One assessment session is not usually enough. We should plan to see each client at least twice once for formal assessment and once to do some non-standardized evaluations that are indicated by the results of the formal procedures.
Assessment is an _______________ part of the intervention.
What is the best way to do criterion referenced assessment of productive syntax and morphology?
________________ can help us assess phonological skills and intelligibility in a naturalistic way.
Language samples are used for children with an MLU between _______.
3.0 and 5.0
How can you quickly determine if a child's MLU is between 3 and 5?
By tallying how many 3 word sentences they produce. If the majority of the sentence have at least 3 words they are in the correct range.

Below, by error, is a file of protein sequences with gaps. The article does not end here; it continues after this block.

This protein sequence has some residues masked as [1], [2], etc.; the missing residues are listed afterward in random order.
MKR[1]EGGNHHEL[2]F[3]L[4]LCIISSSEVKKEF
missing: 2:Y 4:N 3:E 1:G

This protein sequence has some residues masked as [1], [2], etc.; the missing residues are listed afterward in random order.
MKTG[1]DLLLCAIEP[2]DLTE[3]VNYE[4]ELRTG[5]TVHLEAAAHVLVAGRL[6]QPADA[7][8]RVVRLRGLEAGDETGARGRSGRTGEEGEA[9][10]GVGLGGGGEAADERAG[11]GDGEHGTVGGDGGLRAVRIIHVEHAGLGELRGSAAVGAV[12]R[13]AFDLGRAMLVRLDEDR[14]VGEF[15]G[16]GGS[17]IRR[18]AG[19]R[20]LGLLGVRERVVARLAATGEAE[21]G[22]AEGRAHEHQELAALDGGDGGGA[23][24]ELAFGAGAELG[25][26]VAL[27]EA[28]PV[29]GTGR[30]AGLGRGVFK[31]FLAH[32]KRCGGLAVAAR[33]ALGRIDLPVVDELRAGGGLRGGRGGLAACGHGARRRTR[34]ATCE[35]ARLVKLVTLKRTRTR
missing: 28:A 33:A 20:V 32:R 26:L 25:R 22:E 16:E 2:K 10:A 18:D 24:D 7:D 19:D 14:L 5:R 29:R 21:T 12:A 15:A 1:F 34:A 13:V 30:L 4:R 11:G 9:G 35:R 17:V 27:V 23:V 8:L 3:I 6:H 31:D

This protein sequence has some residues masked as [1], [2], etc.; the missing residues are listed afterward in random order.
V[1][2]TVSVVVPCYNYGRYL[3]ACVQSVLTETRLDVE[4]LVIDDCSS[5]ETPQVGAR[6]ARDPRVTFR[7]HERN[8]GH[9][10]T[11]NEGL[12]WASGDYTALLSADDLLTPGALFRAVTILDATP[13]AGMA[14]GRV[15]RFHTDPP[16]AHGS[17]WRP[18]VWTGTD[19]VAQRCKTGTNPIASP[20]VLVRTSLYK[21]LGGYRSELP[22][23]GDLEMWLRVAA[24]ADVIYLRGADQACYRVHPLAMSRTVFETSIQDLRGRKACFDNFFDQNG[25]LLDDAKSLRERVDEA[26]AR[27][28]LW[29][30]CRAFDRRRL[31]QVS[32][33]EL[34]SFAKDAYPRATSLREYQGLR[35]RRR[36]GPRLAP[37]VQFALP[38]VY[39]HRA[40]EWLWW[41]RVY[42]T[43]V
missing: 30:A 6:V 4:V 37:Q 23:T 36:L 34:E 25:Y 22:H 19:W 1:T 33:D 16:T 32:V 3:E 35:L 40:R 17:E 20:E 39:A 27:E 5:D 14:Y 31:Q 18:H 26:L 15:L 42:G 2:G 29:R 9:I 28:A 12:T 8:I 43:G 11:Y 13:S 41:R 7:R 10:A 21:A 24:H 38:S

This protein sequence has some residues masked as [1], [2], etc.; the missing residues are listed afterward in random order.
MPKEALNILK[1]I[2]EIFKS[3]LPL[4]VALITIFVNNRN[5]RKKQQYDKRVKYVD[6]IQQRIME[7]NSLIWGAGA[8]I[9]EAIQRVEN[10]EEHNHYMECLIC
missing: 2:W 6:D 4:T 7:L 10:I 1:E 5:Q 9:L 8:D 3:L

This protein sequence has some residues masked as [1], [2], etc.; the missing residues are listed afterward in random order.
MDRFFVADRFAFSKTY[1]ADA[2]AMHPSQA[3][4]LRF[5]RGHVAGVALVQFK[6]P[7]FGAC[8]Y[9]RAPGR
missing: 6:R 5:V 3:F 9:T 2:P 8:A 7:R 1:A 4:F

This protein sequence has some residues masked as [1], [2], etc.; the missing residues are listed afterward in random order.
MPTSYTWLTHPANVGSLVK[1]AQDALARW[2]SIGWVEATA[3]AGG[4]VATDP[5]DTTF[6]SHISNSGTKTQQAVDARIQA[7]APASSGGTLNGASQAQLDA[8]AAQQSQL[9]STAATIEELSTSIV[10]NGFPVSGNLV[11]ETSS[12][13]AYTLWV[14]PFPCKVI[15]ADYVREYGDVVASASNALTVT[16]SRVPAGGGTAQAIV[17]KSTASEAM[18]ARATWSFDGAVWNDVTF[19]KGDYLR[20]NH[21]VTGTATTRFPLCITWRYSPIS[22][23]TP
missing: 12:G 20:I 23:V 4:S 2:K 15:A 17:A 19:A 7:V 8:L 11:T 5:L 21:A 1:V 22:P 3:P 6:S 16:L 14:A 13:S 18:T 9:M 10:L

When analyzing a language sample it is important to make reliable judgments about when an utterance...
___________ is a much better yardstick of syntactic development than age
No matter how old children are when they produce adult question forms their MLU is always around ___________
3 - 3.5
MLU alone should never be used to determine whether a child has a delay in language development but it does provide useful info about...
the child's language level.
MLU can help in what 3 ways:
1. Provides info about the child's language level.
2. Helps guide the remaining portions of the analysis
3. Charts changes or progress in productive language
If the MLU < 3.0 we should focus on
semantic relations and skills from the prelinguistic/emerging language stage.
If the MLU is between 3.0 and 5.0 we should focus on
developing language skills.
In the language sample we will look at what 3 areas?